And so, one of the principles that we have developed as business owners is just trying to find the way to benefit from every major line item in our cost side of our business. So even we’ve gotten into commercial real estate, we own the buildings that we’re in.

So we just try and be ruthless about any time we have a major cost centre, how do we create a benefit from it in the long-term. And then really trying to answer the question; what does our client need that we can provide them from the ecosystem to fulfil the mission of helping them achieve their dreams?

Wayne:

So who’s your services best suited for? So you mentioned clients; who do you typically work with?

Taylor:

Yeah. So everything we do is what we call SMB e-comm; so 0 to $30M consumer product e-comm. And I would say depending on what phase of that journey you’re in, you could use more or less of the services.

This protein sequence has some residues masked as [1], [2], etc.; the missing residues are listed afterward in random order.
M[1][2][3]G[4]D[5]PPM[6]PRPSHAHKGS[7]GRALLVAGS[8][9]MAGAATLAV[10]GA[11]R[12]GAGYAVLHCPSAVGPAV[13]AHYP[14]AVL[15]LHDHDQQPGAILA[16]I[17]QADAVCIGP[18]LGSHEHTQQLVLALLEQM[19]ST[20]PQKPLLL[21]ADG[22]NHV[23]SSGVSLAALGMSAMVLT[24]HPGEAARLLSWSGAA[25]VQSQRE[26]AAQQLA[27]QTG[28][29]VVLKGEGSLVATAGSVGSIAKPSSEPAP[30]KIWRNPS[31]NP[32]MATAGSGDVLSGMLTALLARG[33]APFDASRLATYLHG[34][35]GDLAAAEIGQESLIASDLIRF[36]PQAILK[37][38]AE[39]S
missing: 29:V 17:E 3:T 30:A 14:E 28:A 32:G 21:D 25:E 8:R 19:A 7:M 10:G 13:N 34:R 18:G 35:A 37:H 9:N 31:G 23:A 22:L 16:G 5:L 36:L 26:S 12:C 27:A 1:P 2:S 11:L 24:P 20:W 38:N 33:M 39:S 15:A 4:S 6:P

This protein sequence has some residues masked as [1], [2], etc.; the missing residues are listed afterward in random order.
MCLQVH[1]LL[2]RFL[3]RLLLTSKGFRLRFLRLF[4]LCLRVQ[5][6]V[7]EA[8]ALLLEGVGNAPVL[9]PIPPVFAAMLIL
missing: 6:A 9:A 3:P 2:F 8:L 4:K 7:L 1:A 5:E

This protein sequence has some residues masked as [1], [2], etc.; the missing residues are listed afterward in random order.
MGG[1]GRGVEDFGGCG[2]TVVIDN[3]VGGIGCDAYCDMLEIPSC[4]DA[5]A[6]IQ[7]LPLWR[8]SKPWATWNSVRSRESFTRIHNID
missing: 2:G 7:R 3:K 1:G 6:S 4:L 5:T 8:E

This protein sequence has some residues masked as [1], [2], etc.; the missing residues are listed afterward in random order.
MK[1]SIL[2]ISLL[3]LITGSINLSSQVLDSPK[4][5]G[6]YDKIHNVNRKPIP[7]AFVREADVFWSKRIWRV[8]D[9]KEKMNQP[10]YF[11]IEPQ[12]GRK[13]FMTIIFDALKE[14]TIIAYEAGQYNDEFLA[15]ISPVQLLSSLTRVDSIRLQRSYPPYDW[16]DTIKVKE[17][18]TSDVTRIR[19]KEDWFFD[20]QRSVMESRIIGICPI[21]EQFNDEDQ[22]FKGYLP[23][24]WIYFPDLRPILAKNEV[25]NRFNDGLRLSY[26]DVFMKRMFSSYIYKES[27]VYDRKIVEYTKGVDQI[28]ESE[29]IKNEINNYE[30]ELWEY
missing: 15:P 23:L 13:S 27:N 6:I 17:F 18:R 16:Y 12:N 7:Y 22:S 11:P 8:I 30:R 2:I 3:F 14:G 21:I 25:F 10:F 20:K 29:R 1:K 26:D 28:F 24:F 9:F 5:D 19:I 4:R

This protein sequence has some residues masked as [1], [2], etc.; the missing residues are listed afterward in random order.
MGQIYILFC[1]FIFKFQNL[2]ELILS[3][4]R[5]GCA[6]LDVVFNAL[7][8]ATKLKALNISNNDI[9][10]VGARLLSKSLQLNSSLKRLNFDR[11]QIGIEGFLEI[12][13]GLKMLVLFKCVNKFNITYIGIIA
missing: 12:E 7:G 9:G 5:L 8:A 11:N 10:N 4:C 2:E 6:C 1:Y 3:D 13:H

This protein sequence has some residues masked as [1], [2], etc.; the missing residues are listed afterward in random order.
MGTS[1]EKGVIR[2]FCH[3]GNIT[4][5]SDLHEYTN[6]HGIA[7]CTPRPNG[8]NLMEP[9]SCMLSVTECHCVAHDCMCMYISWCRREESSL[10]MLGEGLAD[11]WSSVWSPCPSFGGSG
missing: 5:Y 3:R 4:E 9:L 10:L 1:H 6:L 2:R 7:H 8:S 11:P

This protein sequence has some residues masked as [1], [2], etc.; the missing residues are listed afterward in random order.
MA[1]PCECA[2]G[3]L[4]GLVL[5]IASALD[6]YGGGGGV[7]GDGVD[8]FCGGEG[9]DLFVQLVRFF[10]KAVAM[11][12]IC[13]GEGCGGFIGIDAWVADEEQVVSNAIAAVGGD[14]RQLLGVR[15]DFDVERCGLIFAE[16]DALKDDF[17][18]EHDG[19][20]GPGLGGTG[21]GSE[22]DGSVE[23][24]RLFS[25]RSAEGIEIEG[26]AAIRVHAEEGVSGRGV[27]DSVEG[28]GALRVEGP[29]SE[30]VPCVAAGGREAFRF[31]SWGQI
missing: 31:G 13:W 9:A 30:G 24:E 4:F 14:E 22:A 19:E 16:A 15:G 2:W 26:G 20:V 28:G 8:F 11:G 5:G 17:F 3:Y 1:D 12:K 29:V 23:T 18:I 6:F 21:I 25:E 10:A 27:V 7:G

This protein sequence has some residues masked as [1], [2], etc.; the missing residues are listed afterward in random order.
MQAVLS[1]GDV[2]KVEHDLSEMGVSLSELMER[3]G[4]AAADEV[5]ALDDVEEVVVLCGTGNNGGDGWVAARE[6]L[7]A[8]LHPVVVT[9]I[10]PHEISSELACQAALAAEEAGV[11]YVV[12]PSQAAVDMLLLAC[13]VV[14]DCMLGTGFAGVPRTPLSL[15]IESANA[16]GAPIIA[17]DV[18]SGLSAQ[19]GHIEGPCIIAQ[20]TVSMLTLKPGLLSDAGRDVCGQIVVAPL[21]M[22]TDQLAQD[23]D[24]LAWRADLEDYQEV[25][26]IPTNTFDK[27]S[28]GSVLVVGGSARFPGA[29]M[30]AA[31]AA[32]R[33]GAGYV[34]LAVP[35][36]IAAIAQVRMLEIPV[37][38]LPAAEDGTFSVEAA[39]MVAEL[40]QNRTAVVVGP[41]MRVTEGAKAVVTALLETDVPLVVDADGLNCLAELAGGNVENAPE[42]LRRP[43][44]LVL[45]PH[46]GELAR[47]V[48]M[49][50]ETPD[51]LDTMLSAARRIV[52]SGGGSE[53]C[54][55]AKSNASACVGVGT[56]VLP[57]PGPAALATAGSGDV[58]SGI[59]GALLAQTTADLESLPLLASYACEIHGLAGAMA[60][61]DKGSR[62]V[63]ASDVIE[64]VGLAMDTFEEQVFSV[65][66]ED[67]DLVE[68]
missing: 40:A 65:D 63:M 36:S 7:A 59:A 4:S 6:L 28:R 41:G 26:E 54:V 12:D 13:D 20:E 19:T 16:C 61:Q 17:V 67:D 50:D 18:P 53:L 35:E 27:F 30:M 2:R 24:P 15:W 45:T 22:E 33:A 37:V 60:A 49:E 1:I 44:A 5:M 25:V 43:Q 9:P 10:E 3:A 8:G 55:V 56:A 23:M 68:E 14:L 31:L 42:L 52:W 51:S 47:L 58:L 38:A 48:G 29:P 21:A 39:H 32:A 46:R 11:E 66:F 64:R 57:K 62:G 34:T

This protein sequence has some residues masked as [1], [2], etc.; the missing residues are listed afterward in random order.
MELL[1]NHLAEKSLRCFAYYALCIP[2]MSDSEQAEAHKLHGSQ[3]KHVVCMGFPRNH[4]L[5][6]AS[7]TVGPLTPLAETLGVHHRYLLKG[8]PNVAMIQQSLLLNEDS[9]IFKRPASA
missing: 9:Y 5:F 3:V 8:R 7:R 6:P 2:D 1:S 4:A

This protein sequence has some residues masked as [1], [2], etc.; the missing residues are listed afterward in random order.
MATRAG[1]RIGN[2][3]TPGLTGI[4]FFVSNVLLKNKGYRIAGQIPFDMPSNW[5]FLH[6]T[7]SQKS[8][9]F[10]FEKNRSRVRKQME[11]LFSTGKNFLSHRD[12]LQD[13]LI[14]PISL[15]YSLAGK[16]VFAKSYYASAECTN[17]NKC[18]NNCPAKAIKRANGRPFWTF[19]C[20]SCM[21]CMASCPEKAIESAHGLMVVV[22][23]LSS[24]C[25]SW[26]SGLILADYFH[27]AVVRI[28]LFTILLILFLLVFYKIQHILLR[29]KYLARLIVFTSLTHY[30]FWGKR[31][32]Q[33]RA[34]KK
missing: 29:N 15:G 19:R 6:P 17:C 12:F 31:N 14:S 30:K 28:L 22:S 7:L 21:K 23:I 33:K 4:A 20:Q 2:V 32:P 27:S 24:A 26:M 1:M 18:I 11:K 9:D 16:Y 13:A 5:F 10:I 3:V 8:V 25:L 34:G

But we have, at the earliest stage, if you’re sort of in that 0 to $1M range, we have a community coaching product called youradmission.co, which is actually free right now for two weeks. You and I, we’re just wrapping about that. So anyone, to get through this tumultuous time of the common journey, we have about 500 entrepreneurs in that community group.

And then, I’d say, once you get above that million to $5M range, that’s where it really becomes viable to pursue us as an agency partner. So that’s where Common Thread Collective will often step in and be a growth partner on that journey. Now up to about $30M as the top end of threshold where we would really say, “Hey. You need to go and find an enterprise partner that can meet some more of your infrastructure needs than what we’re set up to do.”

Wayne:

Yeah. Just to try to place the silver lining and remain positive here, really, I’m so impressed by folks openly sharing their unique skills, their knowledge and experience, and really, in a spirit of service to everyone. So it’s amazing. So everyone, make sure, check out admission.co and get out there.